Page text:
Letter to Arrigus Sismondii

Dearest colleague and brother in Christ,

It is undoubtedly known to you that I have returned to Rome in the company of the good Count Guido di Biandrate. The circumstances of our last farewell were less than ideal, and my brother Bernardus informs me that I have missed much in my temporary absence. It is perhaps unsurprising that the good Senator de Vinti spearheaded the movement to see me removed from the hallowed hall of our commune's governance, but nevertheless it is apparent that I have lost much face--and moreover, faith of the Roman people--in taking my somewhat impulsive stand against the tyranny of the German King.

You will forgive my continued absence from the Senate and Council. I am afraid that my health, though typically robust, has deteriorated from the long ride in the winter rain. Extend my apologies to our colleagues as I recover; I hope to resume public appearances this very season, but I fear that my diminished stature has perhaps made me a liability to those whom I call friends and allies. It grieves me that my only concern - preserving the civic liberties of our commune - has been undermined in my expression. I must privately confess the fear that I alone have doomed the republic to the yoke of empire, much as the slayers of Caesar must have remarked on encountering the cold vengeance of Augustus.

Thus always to tyrants, no? Are we not all the children of God? Does He not love all of us with equal vigor? Why, in the name of Jesus, must we submit then to either Pope or Emperor? Crisis looms; all things fall apart. Are we fated to this suffering?

Many thoughts abound. The darkness of my captivity has illuminated my soul. I wish you well in all you do.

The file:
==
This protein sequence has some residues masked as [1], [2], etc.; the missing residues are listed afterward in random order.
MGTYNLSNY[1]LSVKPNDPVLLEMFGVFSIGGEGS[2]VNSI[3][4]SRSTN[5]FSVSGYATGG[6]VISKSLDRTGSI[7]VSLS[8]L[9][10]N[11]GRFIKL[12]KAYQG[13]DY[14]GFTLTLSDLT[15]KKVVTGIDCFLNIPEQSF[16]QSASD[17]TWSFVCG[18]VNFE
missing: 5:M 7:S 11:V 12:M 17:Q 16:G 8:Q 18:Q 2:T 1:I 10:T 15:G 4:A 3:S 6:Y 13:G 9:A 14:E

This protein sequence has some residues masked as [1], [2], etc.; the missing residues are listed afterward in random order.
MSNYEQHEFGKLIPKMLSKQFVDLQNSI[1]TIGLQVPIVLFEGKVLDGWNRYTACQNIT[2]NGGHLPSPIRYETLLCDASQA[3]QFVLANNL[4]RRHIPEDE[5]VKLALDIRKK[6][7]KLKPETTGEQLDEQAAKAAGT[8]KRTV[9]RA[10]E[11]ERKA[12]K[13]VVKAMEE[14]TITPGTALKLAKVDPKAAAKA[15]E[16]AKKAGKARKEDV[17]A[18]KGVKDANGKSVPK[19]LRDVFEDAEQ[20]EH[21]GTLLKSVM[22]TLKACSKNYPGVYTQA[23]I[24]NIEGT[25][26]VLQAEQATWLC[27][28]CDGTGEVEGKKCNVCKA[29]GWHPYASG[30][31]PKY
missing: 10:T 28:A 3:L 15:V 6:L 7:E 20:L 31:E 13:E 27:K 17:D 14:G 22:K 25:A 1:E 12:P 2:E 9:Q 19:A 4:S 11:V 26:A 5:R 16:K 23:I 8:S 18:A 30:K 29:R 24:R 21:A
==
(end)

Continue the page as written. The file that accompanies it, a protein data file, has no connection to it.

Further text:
With dearest affection,
Barzalomeus Borsarius
Senator? of Rome

Letter to Roberto Basile

Beloved and Most Revered Consul,

My recent captivity at the hands of the German King has at last ended, though the mark of that dark time lingers. I have taken to a winter's illness after a hard ride through the rains that plague the region, and I will unfortunately be absent from the Senate and Council until such time as I recover. My brother Bernardus informs me of your staunch support in my absence, and I must admit both relief and gratitude that the Council opposed the motion to see me removed from office. I am especially grateful as those acts which led to my removal from the city could be seen by a less judicious and magnanimous man as the seditious usurpation of your office. It is with the utmost fervor that I praise your generosity in seeing that I, acting as appointed by your counterpart, acted in good faith to embody our notions of civic independence, though my heart weighs with the failure of my representation.

I had much time to consider how my predicament had unfolded, and I came to several conclusions regarding the weakness of our institutions. We lack offices to conduct very basic functions, and the two functions we do recognize - that of an Interior and Exterior Consul - fail to represent the nuances of domestic and foreign policy, and are presumably unchecked in the other's absence. I come as a humbled man to suggest that we further extend the offices of our commune to include a Deputy Consul of the Exterior, or some equivalent, that can act as the hand of the Consul whensoever he is away at war. Should this deputy be in one body as the Consul Interior is a matter for the Senate's debate, but it should be made clear what the line of succession is in delegating foreign matters in the Exterior Consul's absence.

To restore justice to our people, I propose that we create an office of Tribune to administer those such remedies that might be found in civic law. Though the ecclesiastic representatives claim some jurisdictions, our Tribune would settle disputes between neighbors and find equitable remedies to the grievances of our people. Drawing from the number of the Collegium's students may prove useful in this, but not wholly necessary in my view. Moreover, our Tribunes may be empowered to hear matters of criminal law, those such that are found to be non-concurrent with the crimes held to be the church's purview.

In addition, in light of my own failures before the Senate, I humbly supplicate that an officer should be appointed within its own body to ensure the morality of those in its ranks. An office of Censor, with the authority to remove those such Senators - even as myself - who are found to have violated the spirit of our noble commune, or at the least to be unworthy of its office. I would be the first to submit to the Censor's judgment to deem my worthiness as a consiliarii and Senator.

I submit these suggestions in the humblest of spirit and look forward to any response.

With respect,
Barzalomeus Borsarius
Senator, for now, of Rome

Letter to Consul Manzinni

Esteemed Consul,